Sketching libraries and quick composition

Are “sketching libraries” really useful to speed up composition? I’m not a great example of quick and fast productivity, but when writing tonally I like to start playing the piano. Considering how good modern sampled pianos are, I find it liberating to just return to my first instrument and let it help me drawing at raw lines my music.

The new tempo follow metronome in Logic is a revolutionary innovation for me, since I have all my creativity killed by playing on a metronome click. Having the metronome follow me is letting creativity flow freely, as one could do in the age of acoustic pianos, pencil and paper.

The piano sketch is a good place to work on melody, harmony, form. It's just two lines of music and some textual annotations. When done with the basic matters, you can start propagating your music to the other instruments, by copying&pasting or playing idiomatically the new lines.

But I admit that sketching libraries are also great. Not as straight as a piano, they let you write down more information on the first pass. I like Albion One for more booming music, Vienna Smart Orchestra for more classical. The Berlin Orchestra Inspire series should also work great. Orchestra sketching libraries are however already forcing one to follow their pace. String attacks may be too slow, and while you can adjust this with a controller (later or in realtime), here are you already and again facing detailed editing - the thing you were trying to avoid.

On the other side, sketching orchestras may offer you inspiration. I can't wait to try British Drama Toolkit.

The horrors of the ideas about horror music

Jump into a discussion about sound libraries like Spitfire Audio's Albion IV "Uist", Sonokinetic's Espressivo or 8Dio's CASE and CAGE, and you see that they are automatically associated to horror music. Some also associate Spitfire's EVOs, with their intrinsic instability, to horror music.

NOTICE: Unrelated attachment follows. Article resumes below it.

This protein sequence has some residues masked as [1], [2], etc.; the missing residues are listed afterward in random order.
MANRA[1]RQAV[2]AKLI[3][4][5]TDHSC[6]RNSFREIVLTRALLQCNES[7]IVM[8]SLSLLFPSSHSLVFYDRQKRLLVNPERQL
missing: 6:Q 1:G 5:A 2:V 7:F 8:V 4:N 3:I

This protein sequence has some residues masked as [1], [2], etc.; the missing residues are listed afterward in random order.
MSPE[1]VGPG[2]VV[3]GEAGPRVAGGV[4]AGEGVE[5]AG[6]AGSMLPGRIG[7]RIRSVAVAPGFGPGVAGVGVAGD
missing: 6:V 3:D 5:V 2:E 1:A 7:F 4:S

To be honest, some sound library manufacturer does nothing to prevent this automatic association. Native Instrument called their dedicated library, developed with Audiobro, "Thrill". 8Dio is not hiding this is the intended destination. And it is true that their CASE and CAGE library are very dedicated to the genre.

In my view, however, some of these, like Uist, Espressivo and the EVOs, are simply great tools for modern classical music. They are not "effects", but "words" or "phrases" typical of a particular modern language. In particular, Spitfire's Evolutions are more on the subtle side, so I would exclude them from the "horror effects" category.

All considered, we often consider "horror music" the soundtrack assembled by Kubrik for his movie Shining. But these were, in origin, modern classical pieces from Bartók, Ligeti and Penderecki. The ones to whom the finest of these libraries are inspired.

Writing for the real, AND virtual players

Let's be honest: when writing a piece for a real ensemble or orchestra, we know that it will probably remain in the realm of virtual instruments. Our piece will never, ever be performed by a real orchestra.

I had the honor and pleasure of having some of my pieces performed by real players. Very skilled musicians, sometimes among the best players for that instrument. Yet, this is something that can only happen in some special events for most of us.

The rest of us will, most of the time, continue to listen to their works from virtual performers and instruments.

That means that we have to find a balance between writing for real instruments, and at the same time make accurate prototypes, that will have to be considered an alternative form of the final piece. Our piece has to sound great both when read by real performer, and when performed by our samplers.

We write for virtual orchestras. This is no longer to be considered a second choice. Virtual orchestras very often go into feature films released in major theaters. Virtual orchestras are a real instrument, even if the human content is just that of the musicians who recorded the samples, and the composer that created the virtual performance.